Knowledge Centre:
News Digests

Stay abreast of what’s happening internationally with developments in corporate public affairs. Here is news that you may find useful and interesting:

Green leaders: a guide to the world’s greenest companiesND


Karen Attwood, The Independent, 1 June 2007

The Ethical Investment Research Services provides a ranking of the top ten greenest companies based on management systems, waste production, water use, improvements related to climate change, renewable energy use, incidents of environmental damage. It researched almost 3,000 companies to choose the top ten leaders. The top ten global leaders are Vestas Wind Systems, Svenska Cellulosa, ABN-Amro, MTR, Ericsson, Westpac, Kingfisher, Phillips, BT Group, Matsushita (share 10th position), Sanyo (share 10th position), ABB (share 10th position). For more information, see www. independent.co.uk

The impact of technology on the ethics of business (special report)ND


Ethical Corporation, June 2007

Ethical Corporation has released a report on how technology is changing corporate responsibility — including its impact on reporting, supply chain monitoring, consumer interaction and employee engagement. The report also covers how companies are using blogs, online games and e-learning to achieve their CSR objectives. For more information, see www.ethicalcorp.com

The new activist giversND


Richard Morais, Forbes, 1 June 2007

For the past ten years and the decade ahead, about US$1.9 trillion to US$2.6 trillion will be dispensed as philanthropic capital by a new breed of ‘activist’ philanthropists. The ‘Give Now’ movement — which totals approximately 35 per cent of all philanthropic capital — focuses on results, extensive networks, and bottom-up entrepreneurialism. For more information, see www.forbes.com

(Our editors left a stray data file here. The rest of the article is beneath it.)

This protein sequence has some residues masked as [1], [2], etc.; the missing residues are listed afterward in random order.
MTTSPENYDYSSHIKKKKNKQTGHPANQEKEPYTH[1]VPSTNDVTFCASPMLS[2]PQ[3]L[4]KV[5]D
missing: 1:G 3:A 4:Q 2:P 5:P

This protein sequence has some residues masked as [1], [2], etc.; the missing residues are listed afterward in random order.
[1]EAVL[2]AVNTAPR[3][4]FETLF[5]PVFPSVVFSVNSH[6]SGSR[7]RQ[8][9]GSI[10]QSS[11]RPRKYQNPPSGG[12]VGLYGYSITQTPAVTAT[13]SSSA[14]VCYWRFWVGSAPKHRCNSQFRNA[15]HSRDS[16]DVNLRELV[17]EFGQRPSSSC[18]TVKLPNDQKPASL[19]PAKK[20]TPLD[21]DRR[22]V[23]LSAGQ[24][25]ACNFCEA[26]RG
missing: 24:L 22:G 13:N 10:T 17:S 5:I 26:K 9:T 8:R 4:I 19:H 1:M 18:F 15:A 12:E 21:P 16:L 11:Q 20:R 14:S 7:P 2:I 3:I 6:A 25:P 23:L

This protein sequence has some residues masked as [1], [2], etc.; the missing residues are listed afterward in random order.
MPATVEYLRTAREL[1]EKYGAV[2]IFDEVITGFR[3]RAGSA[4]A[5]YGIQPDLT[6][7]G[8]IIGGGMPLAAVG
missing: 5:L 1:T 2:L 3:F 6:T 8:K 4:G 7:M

HSBC boosts green credentials with $100m donation to charitiesND


David Prosser, The Independent, 31 May 2007

HSBC has contributed the largest charitable donation by a British company to its ‘Climate Partnership’ (incorporating Climate Group, the Earthwatch Institute, the Smithsonian Tropical Research Institute and WWF). It has pledged US$100m over the next five years to help some of the world’s biggest cities respond to climate change. The funds will also support the creation of worldwide field research, forest experimentation and environmental protection projects. For more information, see www.independent.co.uk

Unilever’s CEO: Social innovation and sustainability the only game in townND


Tobias Webb, Ethical Corporation, 30 May 2007

CEO of Unilever, Patrick Cescau, suggests that ‘social innovation’ — the creation of new products and services conciliating consumer’s functional needs as well as their values —is not only central to business strategy, but will also be the driver of growth over the next few decades. In particular, Cescau sees the potential of social innovation in emerging economies. For more information, www.ethicalcorp.com